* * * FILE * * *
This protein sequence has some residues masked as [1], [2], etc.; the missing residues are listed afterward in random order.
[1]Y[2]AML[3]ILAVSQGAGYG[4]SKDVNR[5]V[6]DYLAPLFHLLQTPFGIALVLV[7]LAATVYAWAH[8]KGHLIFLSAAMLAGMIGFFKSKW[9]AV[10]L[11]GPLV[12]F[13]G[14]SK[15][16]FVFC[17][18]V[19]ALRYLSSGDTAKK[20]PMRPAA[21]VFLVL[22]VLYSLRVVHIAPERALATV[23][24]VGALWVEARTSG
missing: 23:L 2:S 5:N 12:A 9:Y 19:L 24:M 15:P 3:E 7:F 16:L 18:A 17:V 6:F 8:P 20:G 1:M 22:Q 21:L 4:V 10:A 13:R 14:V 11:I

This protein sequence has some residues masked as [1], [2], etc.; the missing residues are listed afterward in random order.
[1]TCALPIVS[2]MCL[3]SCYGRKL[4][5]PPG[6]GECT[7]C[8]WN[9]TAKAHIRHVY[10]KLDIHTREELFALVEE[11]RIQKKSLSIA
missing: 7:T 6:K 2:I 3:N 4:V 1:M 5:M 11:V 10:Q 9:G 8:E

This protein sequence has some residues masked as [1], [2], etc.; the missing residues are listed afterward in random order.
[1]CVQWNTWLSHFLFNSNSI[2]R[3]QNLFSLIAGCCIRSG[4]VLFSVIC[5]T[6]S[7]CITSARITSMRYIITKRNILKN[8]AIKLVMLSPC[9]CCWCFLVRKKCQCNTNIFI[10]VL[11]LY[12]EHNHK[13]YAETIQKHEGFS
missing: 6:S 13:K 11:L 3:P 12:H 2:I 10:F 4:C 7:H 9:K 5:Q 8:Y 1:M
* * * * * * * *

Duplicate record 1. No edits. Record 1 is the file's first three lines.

This protein sequence has some residues masked as [1], [2], etc.; the missing residues are listed afterward in random order.
[1]Y[2]AML[3]ILAVSQGAGYG[4]SKDVNR[5]V[6]DYLAPLFHLLQTPFGIALVLV[7]LAATVYAWAH[8]KGHLIFLSAAMLAGMIGFFKSKW[9]AV[10]L[11]GPLV[12]F[13]G[14]SK[15][16]FVFC[17][18]V[19]ALRYLSSGDTAKK[20]PMRPAA[21]VFLVL[22]VLYSLRVVHIAPERALATV[23][24]VGALWVEARTSG
missing: 23:L 2:S 5:N 12:A 9:Y 19:L 24:M 15:P 3:E 7:F 16:L 18:A 17:V 6:F 8:P 20:G 1:M 22:Q 21:L 4:V 10:A 13:R 14:V 11:I